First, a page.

How it All Went Down

As we’ve mentioned many times, the fight over payment limitations usually breaks down by region- which actually means by crop. There are five main program crops- corn, soybeans, wheat, cotton and rice. Cotton and rice receive the highest per-acre payments by far, and are primarily planted in the South (plus California). Because of those high per-acre payments (over $200 for cotton and rice vs. $60 for corn, the next closest) the farmers of those crops would be affected by payment limitations at a much smaller number of acres than a corn/soybean/wheat farmer, who usually hails from the Midwest or thereabouts.

This is why Midwesterners have generally favored payment limits and Southerners (plus CA) oppose them so forcefully. But enough of those Midwesterners have gone along with the Southerners to ensure the preservation of unlimited farm program checks. And John Pucheu, head of the National Cotton Council, understands this political dynamic very well. He explained how the House farm bill process worked quite succinctly last week:

“All of us were faced with a very difficult decision — whether to agree to a package containing significant payment limit reforms in return for a pledge from Chairman Peterson and House leadership to fully support cotton’s provisions in the Committee bill and to oppose damaging amendments to the cotton program and further payment limit restrictions,” said Pucheu.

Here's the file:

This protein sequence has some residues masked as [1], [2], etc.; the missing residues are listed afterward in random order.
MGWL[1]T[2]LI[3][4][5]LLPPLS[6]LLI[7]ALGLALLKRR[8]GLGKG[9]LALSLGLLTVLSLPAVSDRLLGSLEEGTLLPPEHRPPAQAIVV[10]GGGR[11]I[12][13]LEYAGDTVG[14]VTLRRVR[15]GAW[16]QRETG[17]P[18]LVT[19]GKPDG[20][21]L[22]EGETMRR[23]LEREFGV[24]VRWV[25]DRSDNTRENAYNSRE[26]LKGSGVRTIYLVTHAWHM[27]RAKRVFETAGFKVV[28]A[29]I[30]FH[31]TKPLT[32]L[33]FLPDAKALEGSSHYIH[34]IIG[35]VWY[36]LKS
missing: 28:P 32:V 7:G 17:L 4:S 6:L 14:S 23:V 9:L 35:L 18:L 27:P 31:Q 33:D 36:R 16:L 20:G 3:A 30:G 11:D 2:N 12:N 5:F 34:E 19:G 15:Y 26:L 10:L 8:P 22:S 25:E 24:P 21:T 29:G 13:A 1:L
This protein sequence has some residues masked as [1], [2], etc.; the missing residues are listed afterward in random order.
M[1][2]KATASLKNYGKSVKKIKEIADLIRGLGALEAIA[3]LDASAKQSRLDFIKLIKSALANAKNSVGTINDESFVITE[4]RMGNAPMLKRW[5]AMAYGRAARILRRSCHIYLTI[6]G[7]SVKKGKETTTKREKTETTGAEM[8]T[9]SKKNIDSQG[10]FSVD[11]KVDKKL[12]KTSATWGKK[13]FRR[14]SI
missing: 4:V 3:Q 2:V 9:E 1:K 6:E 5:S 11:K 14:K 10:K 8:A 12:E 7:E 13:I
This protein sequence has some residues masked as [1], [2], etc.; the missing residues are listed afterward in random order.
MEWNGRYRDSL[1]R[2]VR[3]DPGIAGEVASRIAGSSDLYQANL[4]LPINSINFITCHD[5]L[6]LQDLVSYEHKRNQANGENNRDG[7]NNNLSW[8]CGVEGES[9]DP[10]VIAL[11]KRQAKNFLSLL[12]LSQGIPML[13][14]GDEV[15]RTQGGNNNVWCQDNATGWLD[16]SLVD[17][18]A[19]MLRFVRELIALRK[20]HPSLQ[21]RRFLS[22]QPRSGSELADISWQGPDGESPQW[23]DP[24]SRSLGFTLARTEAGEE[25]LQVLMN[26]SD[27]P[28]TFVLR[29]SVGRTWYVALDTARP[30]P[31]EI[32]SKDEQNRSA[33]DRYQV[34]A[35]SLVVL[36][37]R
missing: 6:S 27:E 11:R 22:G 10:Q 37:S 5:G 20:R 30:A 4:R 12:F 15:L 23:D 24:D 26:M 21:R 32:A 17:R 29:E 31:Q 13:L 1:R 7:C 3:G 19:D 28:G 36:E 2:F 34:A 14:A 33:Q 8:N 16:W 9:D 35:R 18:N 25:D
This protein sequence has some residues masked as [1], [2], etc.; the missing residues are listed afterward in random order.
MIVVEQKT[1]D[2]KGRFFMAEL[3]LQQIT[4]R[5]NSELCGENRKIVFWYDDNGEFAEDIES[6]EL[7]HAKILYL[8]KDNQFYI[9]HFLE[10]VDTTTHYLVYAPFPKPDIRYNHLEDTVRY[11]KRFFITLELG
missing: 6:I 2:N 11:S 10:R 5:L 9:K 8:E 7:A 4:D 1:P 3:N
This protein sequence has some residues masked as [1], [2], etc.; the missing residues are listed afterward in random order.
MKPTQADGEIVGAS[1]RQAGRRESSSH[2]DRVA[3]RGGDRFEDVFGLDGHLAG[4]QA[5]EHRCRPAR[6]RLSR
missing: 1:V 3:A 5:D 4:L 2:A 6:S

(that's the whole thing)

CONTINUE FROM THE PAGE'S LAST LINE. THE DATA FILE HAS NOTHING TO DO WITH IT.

“If we didn’t agree and decided to stay where we are on current payment limits, we would have done so without the House leadership’s support and would have had to fight every amendment on our own. So, our options were obviously very limited, and we made the decision to support Chairman Peterson’s package.”…

The NCC chairman said he was convinced it was the right decision. “The House leadership carried out their commitment during the floor debate of the bill, starting first with a rule limiting amendments to 31 and their support throughout the remainder of the process.

“There is no doubt that we would have faced much tighter payment limit restrictions, had we tried to do this on our own. If there is any doubt, all we have to do is look at the groups who are claiming that the current payment limit package doesn’t constitute real reform.”

Well, it isn’t real reform. But it sure is interesting that Pucheu is essentially conceding that payment limit foes cannot survive a true up or down vote. They had the House leadership do their dirty work for them- blocking amendments and buying votes, all in an effort to protect those so-called farmers receiving hundreds of thousands of dollars (if not millions) from the feds every year .

As long as Congressional leaders will go to bat for multi-millionaires and ignore the interests of their constituents and rural America, we’ll never have real payment limits. And that’s the simple truth.

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